For almost 5 years, social bookmarking site del.icio.us has been the remote home of nearly 1,000 tools, informative posts, and other websites that get me through my personal and professional life. Sadly, today, Tamar Weinberg tipped me off to speculation that the bookmarking giant owned by Yahoo may be closing. A short while later, an update from TechCrunch confirmed the rumors announcing that del.icio.us would in fact be shut down as part of Yahoo’s efforts to close, merge, and upgrade many of its services.
Aside from losing a trusted resource I have relied on for years, the closure of del.icio.us is even more frustrating after remembering I spent countless hours earlier this year finally moving over a lot of bookmarks I still had in my Firefox browser that I felt were still bookmark worthy after all these years. After the frustration wore off, the fear kicked in, “Crap! How do I access all of those bookmarks so I don’t lose them?!” As a user who relies heavily on toolbars and plugins for social sharing and bookmarking I rarely visit the del.icio.us website and wasn’t really sure if there was any way to backup years of saved content. Fortunately for me and the rest of us loyal del.icio.us users, there is!
How to Export Your Delicious Bookmarks
The export feature probably isn’t that obvious to the less savvy user as its not included anywhere within your bookmarks. Instead you will need to visit your account settings.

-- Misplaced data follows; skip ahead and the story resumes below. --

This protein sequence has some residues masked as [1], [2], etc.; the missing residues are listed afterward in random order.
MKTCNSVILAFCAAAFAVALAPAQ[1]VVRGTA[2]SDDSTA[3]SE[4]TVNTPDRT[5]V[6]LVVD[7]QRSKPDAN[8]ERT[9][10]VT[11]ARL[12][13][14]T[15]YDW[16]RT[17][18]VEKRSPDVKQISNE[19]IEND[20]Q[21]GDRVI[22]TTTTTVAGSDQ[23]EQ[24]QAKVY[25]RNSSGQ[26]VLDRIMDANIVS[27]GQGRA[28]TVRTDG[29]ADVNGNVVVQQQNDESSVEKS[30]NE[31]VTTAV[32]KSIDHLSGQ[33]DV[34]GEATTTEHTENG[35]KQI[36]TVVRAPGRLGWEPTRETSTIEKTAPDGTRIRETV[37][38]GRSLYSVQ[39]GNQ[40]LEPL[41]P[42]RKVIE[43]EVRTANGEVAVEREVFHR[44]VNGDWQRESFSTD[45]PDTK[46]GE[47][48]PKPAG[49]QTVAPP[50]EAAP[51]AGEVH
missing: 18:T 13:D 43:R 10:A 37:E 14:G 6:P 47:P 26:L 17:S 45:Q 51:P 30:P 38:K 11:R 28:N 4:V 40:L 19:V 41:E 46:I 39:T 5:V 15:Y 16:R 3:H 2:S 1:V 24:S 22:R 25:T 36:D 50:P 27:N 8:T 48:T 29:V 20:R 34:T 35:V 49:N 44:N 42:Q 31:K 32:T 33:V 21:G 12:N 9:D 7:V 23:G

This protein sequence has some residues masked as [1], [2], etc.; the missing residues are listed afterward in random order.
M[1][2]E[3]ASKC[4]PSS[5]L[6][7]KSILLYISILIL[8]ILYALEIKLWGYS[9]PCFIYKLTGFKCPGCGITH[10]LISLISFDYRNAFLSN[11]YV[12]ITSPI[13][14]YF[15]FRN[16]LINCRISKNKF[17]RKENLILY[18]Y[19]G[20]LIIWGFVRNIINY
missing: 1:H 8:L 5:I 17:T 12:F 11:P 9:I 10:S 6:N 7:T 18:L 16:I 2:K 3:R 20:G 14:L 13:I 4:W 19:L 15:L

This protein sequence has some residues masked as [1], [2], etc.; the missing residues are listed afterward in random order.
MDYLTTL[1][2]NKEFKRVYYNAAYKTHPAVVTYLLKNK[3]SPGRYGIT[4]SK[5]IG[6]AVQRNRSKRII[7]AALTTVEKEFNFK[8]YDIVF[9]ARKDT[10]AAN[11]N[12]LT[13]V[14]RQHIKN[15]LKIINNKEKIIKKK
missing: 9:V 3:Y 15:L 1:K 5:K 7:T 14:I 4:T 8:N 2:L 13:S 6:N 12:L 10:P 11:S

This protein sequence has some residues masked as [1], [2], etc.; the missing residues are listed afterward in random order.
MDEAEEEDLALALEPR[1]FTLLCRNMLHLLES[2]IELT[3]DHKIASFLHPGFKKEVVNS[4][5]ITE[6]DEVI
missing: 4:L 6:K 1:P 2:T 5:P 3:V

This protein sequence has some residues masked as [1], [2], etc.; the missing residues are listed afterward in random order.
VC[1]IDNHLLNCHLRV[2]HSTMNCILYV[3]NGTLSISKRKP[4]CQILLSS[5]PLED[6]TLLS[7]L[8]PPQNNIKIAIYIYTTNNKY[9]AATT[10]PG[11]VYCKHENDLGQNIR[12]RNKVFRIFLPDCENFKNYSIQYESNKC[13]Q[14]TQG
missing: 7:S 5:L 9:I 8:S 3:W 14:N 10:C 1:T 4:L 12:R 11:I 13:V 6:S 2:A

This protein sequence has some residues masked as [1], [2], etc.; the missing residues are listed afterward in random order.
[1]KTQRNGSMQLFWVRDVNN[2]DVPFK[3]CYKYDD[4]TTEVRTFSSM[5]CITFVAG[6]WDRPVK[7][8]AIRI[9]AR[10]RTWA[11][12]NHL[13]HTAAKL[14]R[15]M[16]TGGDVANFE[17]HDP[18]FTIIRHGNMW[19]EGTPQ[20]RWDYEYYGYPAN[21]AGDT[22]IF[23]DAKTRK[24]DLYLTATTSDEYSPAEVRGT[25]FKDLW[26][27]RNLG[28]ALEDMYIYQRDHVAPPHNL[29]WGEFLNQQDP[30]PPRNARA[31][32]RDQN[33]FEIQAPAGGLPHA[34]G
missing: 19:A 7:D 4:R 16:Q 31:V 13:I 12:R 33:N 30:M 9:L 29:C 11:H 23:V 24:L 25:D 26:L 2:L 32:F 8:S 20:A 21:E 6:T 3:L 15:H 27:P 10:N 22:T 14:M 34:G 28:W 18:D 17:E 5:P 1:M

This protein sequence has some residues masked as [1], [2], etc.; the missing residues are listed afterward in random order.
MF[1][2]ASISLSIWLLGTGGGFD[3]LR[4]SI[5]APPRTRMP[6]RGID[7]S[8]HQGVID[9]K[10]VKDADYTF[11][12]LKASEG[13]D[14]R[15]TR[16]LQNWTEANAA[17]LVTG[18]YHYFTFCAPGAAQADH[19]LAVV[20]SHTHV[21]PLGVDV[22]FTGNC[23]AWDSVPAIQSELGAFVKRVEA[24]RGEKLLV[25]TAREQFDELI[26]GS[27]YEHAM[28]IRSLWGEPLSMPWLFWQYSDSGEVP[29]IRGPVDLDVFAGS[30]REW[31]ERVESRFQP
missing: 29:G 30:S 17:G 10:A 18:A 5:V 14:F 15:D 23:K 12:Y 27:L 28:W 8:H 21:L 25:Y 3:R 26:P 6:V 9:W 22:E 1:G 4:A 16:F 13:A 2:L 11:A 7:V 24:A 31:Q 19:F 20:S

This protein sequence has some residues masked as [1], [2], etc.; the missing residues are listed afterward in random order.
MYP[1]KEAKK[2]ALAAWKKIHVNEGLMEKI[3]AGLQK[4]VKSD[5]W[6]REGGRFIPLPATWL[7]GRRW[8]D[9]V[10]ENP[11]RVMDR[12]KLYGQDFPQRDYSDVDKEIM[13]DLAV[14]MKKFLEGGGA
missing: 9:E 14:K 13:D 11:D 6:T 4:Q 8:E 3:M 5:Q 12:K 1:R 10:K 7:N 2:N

Once in your account settings you’ll have the option to export your bookmarks as a backup or to save them in order to upload to your browser.
An added bonus to the export feature is the ability to not only export your bookmarks, but also to include both your tags and your notes regarding bookmarks. Unfortunately, since I haven’t yet identified a replacement service for my del.icio.us bookmarks, I’m not sure how valuable this will be.
Tamar’s tweets seemed to be leaning towards the web collecting site Diigo, however while writing this post I discovered that Search Engine Land has done a post on 10 Alternatives to Delicious Bookmarking; apparently Matt also had the idea to share with users how to export their bookmarks.
Regardless of what service you go with, the important thing is to get your bookmarks backed up before its too late. Another thing to consider, if you’re a toolbar/extension nut like me, is finding a social bookmarking site that you know will tie into some of your favorite extensions. I use Shareaholic religiously and was happy to see that Diigo is in fact an option if I decide to start using it.